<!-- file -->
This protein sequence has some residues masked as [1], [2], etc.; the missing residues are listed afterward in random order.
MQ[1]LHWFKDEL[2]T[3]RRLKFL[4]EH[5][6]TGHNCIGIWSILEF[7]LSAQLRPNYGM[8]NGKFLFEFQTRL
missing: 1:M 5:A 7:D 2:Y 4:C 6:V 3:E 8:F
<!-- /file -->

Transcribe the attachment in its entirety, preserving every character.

This protein sequence has some residues masked as [1], [2], etc.; the missing residues are listed afterward in random order.
MQ[1]LHWFKDEL[2]T[3]RRLKFL[4]EH[5][6]TGHNCIGIWSILEF[7]LSAQLRPNYGM[8]NGKFLFEFQTRL
missing: 1:M 5:A 7:D 2:Y 4:C 6:V 3:E 8:F